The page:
William Herbert (botanist) facts for kids

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William Herbert
Born (1778-01-12)12 January 1778
Died 28 May 1847(1847-05-28) (aged 69)
Nationality British
Alma mater Eton College
Christ Church
Exeter College
Merton College
Known for Early taxonomy of bulbous plants
Scientific career
Fields Botany
Author abbrev. (botany) Herb.

The Hon. William Herbert (12 January 1778 – 28 May 1847) was a British botanist, botanical illustrator, poet, and clergyman. He served as a member of parliament for Hampshire from 1806 to 1807, and for Cricklade from 1811 to 1812. His botanical writings are noted for his treatment of Amaryllidaceae.


He was the third son and fifth child of Henry Herbert, 1st Earl of Carnarvon, by Lady Elizabeth Alicia Maria, eldest daughter of Charles Wyndham, 2nd Earl of Egremont. He was born on 12 January 1778, and was educated at Eton College. On 16 July 1795 Herbert matriculated at Christ Church, Oxford, but soon migrated to Exeter College, where he graduated B.A. on 6 June 1798. Subsequently, moving to Merton College, he proceeded M.A. 23 November 1802, B.C.L. 27 May 1808, D.C.L. 2 June 1808, and B.D. 25 June 1840. In a political career, he was elected M.P. for Hampshire in 1806, and for Cricklade in 1811, and also seems to have practised at the bar. But soon after retiring from parliament in 1812 he changed his plans. In 1814 he was ordained, and was nominated to the rectory of Spofforth in the West Riding of Yorkshire. He left Spofforth in 1840 on his promotion to Dean of Manchester.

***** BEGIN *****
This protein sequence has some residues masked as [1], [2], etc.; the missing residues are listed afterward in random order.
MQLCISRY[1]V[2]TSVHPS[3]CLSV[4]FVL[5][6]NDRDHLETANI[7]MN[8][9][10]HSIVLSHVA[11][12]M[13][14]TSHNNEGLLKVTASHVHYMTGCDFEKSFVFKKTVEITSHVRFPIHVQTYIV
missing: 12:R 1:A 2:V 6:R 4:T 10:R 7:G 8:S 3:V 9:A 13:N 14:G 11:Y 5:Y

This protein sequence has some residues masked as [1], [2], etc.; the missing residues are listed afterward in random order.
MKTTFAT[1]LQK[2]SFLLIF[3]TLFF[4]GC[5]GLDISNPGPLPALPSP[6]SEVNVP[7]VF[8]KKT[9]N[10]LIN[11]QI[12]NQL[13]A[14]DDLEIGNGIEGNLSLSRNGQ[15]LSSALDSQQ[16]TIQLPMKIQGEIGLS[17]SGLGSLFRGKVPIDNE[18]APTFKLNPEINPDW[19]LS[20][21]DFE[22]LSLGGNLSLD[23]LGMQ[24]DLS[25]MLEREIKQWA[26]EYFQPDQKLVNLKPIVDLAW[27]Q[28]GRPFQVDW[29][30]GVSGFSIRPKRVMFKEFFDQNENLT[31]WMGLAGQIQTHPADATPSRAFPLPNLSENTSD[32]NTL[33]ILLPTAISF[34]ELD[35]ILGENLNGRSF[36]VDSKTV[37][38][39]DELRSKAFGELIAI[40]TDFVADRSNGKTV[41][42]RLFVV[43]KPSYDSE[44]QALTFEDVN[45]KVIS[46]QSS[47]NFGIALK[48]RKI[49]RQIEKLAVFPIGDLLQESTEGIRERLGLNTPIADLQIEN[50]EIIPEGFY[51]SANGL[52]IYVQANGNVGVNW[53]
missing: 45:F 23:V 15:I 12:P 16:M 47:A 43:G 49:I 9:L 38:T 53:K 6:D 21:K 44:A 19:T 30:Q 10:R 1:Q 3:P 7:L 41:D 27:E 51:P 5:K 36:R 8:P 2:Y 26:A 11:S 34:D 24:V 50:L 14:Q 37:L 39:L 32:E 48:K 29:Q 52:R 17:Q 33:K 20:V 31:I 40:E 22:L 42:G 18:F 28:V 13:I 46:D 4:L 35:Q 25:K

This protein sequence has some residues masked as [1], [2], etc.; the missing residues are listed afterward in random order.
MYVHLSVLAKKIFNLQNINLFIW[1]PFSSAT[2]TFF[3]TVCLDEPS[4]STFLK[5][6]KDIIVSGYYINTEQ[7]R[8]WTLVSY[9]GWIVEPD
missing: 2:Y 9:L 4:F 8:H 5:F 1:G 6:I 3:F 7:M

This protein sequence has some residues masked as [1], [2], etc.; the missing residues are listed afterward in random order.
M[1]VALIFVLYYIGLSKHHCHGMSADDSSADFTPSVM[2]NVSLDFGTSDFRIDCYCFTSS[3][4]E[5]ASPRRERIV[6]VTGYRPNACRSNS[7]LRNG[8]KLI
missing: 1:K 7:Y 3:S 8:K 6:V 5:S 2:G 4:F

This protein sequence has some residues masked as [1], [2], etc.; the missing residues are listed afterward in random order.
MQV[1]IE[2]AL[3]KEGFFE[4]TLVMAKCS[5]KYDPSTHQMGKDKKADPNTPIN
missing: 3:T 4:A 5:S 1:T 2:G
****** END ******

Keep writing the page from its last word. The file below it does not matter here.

Herbert died suddenly at his house in Hereford Street, Park Lane, London, on Friday, 28 May 1847.


The International Bulb Society awards The Herbert Medal to persons making meritorious achievement in advancing the knowledge of bulbous plants.


Herbert married the Hon. Letitia Emily Dorothea, second daughter of Joshua Allen, 5th Viscount Allen, on 17 May 1806, and was father of Henry William Herbert and three other children.

Commentary on Herbert

Charles Darwin wrote in On the Origin of Species (1859):

Natural Selection, as we shall hereafter see, is a power incessantly ready for action, and is as immeasurably superior to man's feeble efforts, as the works of Nature are to those of Art. ...The elder De Candolle and Lyell have largely and philosophically shown that all organic beings are exposed to severe competition. In regard to plants, no one has treated this subject with more spirit and ability than W. Herbert, Dean of Manchester, evidently the result of his great horticultural knowledge.

Andrew Dickson White wrote in A History of the Warfare of Science with Theology in Christendom (1896):

About 1820 Dean Herbert, eminent as an authority in horticulture, avowed his conviction that species are but fixed varieties.

Science historian Conway Zirkle has written that Herbert had recognized the struggle for existence. According to Zirkle "he approached very closely to the natural selection hypothesis when he suggested that winter hardiness might become established in a hybrid stock through the survival of chance variations."

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William Herbert (botanist) Facts for Kids. Kiddle Encyclopedia.